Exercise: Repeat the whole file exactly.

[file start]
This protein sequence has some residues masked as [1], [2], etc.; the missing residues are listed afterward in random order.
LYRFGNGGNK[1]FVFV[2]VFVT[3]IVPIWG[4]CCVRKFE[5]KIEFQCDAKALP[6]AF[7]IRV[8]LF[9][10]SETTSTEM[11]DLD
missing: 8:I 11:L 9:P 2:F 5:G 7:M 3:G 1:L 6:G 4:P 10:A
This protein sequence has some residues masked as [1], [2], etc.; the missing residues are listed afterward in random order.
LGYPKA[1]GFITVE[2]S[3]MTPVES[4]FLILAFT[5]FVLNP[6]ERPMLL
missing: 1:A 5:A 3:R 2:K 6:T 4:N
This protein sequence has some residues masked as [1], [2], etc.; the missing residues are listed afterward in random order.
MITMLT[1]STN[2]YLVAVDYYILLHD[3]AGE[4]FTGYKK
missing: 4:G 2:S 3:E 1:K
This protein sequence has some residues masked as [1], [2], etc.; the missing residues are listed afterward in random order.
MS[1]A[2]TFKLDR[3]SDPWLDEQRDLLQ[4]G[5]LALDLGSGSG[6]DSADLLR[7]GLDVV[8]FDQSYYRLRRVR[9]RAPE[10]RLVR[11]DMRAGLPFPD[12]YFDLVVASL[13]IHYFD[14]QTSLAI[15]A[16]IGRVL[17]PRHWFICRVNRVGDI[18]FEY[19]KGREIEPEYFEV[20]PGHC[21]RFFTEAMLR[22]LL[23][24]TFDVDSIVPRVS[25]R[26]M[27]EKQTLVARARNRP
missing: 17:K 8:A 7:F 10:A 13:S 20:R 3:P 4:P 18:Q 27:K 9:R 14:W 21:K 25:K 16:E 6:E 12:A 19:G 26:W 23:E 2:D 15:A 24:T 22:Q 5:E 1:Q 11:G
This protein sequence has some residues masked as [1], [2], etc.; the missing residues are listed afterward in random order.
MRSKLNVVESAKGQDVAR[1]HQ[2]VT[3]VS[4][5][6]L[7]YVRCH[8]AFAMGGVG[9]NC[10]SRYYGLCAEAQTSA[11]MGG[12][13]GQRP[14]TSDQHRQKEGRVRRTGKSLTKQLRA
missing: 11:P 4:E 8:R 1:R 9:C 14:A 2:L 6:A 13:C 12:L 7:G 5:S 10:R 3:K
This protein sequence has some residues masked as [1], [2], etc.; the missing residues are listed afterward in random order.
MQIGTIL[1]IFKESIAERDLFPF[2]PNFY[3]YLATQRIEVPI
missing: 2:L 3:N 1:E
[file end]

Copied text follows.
This protein sequence has some residues masked as [1], [2], etc.; the missing residues are listed afterward in random order.
LYRFGNGGNK[1]FVFV[2]VFVT[3]IVPIWG[4]CCVRKFE[5]KIEFQCDAKALP[6]AF[7]IRV[8]LF[9][10]SETTSTEM[11]DLD
missing: 8:I 11:L 9:P 2:F 5:G 7:M 3:G 1:L 6:G 4:P 10:A
This protein sequence has some residues masked as [1], [2], etc.; the missing residues are listed afterward in random order.
LGYPKA[1]GFITVE[2]S[3]MTPVES[4]FLILAFT[5]FVLNP[6]ERPMLL
missing: 1:A 5:A 3:R 2:K 6:T 4:N
This protein sequence has some residues masked as [1], [2], etc.; the missing residues are listed afterward in random order.
MITMLT[1]STN[2]YLVAVDYYILLHD[3]AGE[4]FTGYKK
missing: 4:G 2:S 3:E 1:K
This protein sequence has some residues masked as [1], [2], etc.; the missing residues are listed afterward in random order.
MS[1]A[2]TFKLDR[3]SDPWLDEQRDLLQ[4]G[5]LALDLGSGSG[6]DSADLLR[7]GLDVV[8]FDQSYYRLRRVR[9]RAPE[10]RLVR[11]DMRAGLPFPD[12]YFDLVVASL[13]IHYFD[14]QTSLAI[15]A[16]IGRVL[17]PRHWFICRVNRVGDI[18]FEY[19]KGREIEPEYFEV[20]PGHC[21]RFFTEAMLR[22]LL[23][24]TFDVDSIVPRVS[25]R[26]M[27]EKQTLVARARNRP
missing: 17:K 8:A 7:F 10:A 13:S 20:R 3:P 4:P 18:Q 27:K 9:R 14:W 21:K 25:K 16:E 6:E 12:A 19:G 26:W 23:E 2:D 15:A 24:T 22:Q 5:E 1:Q 11:G
This protein sequence has some residues masked as [1], [2], etc.; the missing residues are listed afterward in random order.
MRSKLNVVESAKGQDVAR[1]HQ[2]VT[3]VS[4][5][6]L[7]YVRCH[8]AFAMGGVG[9]NC[10]SRYYGLCAEAQTSA[11]MGG[12][13]GQRP[14]TSDQHRQKEGRVRRTGKSLTKQLRA
missing: 11:P 4:E 8:R 1:R 9:C 14:A 2:L 6:A 13:C 12:L 7:G 5:S 10:R 3:K
This protein sequence has some residues masked as [1], [2], etc.; the missing residues are listed afterward in random order.
MQIGTIL[1]IFKESIAERDLFPF[2]PNFY[3]YLATQRIEVPI
missing: 2:L 3:N 1:E